I would like advice on a small, inexpensive audio

Hello everyone. My wife, daughter, and I just moved into our first apartment. I would like a small, bang for the buck audio system for the apartment to place in our living room. Now with this being an apartment, the main areas are open so the livingroom, diningroom, and kitchen are all open and are only divided by a bar/counter in the kitchen.
I am currently using a 9 year old Tivoli Audio Model Two with Model Subwoofer and the music, TV listening, and XBOX 360 sound system. I would like to upgrade a bit to get a more full sound, yet not bother the neighbors and also as cheaply as I can to get value for money and also not take up much space.
Our musical interests are Christian Contemporary, Christian Top40/pop& hip-hop music. I do not need a loud system, but rather a quality system that is simple, basic, and is more about the sound then how it looks. I am the "less is more" type of person. I am thinking that this would be a 2 channel or a 2.1 channel system. I would like to keep total system cost below $500 if I can. Can this be done?
Here are somethings I have been looking at so far....please remember I am not an expert or a hardcore audiophile.....I am the budget/bang for the buck/value for the money guy. Thank you for the help.


What ideas do you have for me? Thank you for the help.
Try this:
Denon DM38S Micro CD System

You can always update the speakers at a later date.
Squeezebox Radio for less than $200. Start with free Internet Radio and Pandora which offer a lot of source choices in all genres and add other online music services if desired. Add a music server on your home computer later. Add active powered speakers via the headphone jack later as well for a sound upgrade if needed.

I use one in my bedroom in place of a traditional clock radio. I can access Internet music sources including most local radio stations + any music on my music server computer the same as I would with Squeezebox Touches on each of my larger audio systems. Good sound out of the box with built in speaker and very good with earphones/earbuds.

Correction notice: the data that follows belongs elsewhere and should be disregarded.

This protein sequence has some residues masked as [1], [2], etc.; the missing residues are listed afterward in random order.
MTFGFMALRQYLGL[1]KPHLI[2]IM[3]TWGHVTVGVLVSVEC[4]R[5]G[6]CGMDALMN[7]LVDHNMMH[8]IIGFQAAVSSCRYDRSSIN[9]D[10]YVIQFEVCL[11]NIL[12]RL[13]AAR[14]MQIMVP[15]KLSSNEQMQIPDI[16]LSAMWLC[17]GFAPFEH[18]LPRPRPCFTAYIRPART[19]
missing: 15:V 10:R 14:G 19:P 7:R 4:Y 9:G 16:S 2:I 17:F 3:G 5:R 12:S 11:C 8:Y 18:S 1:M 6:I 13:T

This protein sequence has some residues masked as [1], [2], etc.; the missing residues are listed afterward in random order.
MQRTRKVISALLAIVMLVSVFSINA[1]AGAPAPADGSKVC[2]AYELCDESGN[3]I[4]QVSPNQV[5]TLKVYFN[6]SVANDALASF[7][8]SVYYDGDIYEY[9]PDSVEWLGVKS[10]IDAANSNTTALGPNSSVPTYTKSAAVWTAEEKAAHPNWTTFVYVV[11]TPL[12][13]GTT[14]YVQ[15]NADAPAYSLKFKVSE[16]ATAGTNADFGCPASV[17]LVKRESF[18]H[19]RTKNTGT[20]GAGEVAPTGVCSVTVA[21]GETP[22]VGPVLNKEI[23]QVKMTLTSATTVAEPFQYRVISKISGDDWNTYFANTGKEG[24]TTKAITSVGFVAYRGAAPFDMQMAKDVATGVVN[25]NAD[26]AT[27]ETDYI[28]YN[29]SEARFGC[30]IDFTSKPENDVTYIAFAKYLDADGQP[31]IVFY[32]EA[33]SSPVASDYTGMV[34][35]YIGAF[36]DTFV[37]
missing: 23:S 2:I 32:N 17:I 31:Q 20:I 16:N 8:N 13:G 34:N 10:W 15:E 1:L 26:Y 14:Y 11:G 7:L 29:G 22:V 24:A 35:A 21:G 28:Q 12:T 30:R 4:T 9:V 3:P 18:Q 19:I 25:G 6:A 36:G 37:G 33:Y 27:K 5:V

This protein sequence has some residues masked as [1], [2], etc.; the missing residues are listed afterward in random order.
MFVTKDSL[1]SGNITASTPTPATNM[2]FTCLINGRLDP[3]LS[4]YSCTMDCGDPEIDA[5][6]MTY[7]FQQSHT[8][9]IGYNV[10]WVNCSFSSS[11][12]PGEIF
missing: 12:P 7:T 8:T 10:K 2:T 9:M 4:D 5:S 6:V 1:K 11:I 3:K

My wife wanted a tube amp for the office, and she wanted small. The MiniWatt S1 is about 5" wide, 5" deep, and 4" high, and is built like a tank. Don't think I could have gotten any smaller. I upgraded the stock Chinese valves for NOS Russian power tubes and NOS Mullard amp tubes. I bought the MiniWatt used on Audiogon for $165, the valves on Ebay for a total of maybe $25 or $30...We stream Internet radio through an Aune DAC, picked up used on Audiogon for $100...We still listen to CD's too, listened to through an old (still unmodified) PS1, model 1001, got cheap, and upgraded the power cord for a PA Audio Power Punch C7, picked up on Ebay for $27...Speakers are nice Onkyo's that had been separated from a bookshelf system (model D-N3XA), found at a Goodwill for ten bucks...Interconnects are Morrow MA1, two sets bought on Audiogon for $60, I think. Speaker cables are magnet wire, spool of 21ga. and spool of 19ga. from TechFixx.com (discovered on Ebay) for around $21 total...All in all, a fine little system with all the detail, nuance, and soundstage you could want. It's a terrific rig that I enjoy listening to almost as much as the main system, if for different reasons...
The Cambridge set should be fine, maybe a nice match for something like the MiniWatt, but I would skip the Sherwood--from what I understand, reliability is an issue, as well as sound quality, only fueling your frustration. Still, it all comes in under your budget, as will a similar rig...
If you are patient and keep your eyes open, you will find nice gear at a nice price. Small upgrades--like tubes and cables--can enhance your sound, but only if you begin with quality components. And simple DIY projects, like the magnet wire speaker cables, can lead to more complex projects down the road, when you have saved up a little time and money. I will be building a set of speakers, for example, with full-range drivers for the MiniWatt (the flea-amps really sing with the single drivers). Of course, DIY can save money, but also allow for that touch of pride at the end--I built that...
Hope this helps with your direction. And there is a wealth of information on Audiogon that our beloved members are happy to share--pick their brains on more specific elements of the rig you would like to build and you will end up with more great information than you know what to do with...If you have any other questions, don't hesitate (not that I am nearly as savvy as many people here, just sharing a small-system-building experience), and I hope that your quest goes well; there is enjoyment in discovery. Cheers...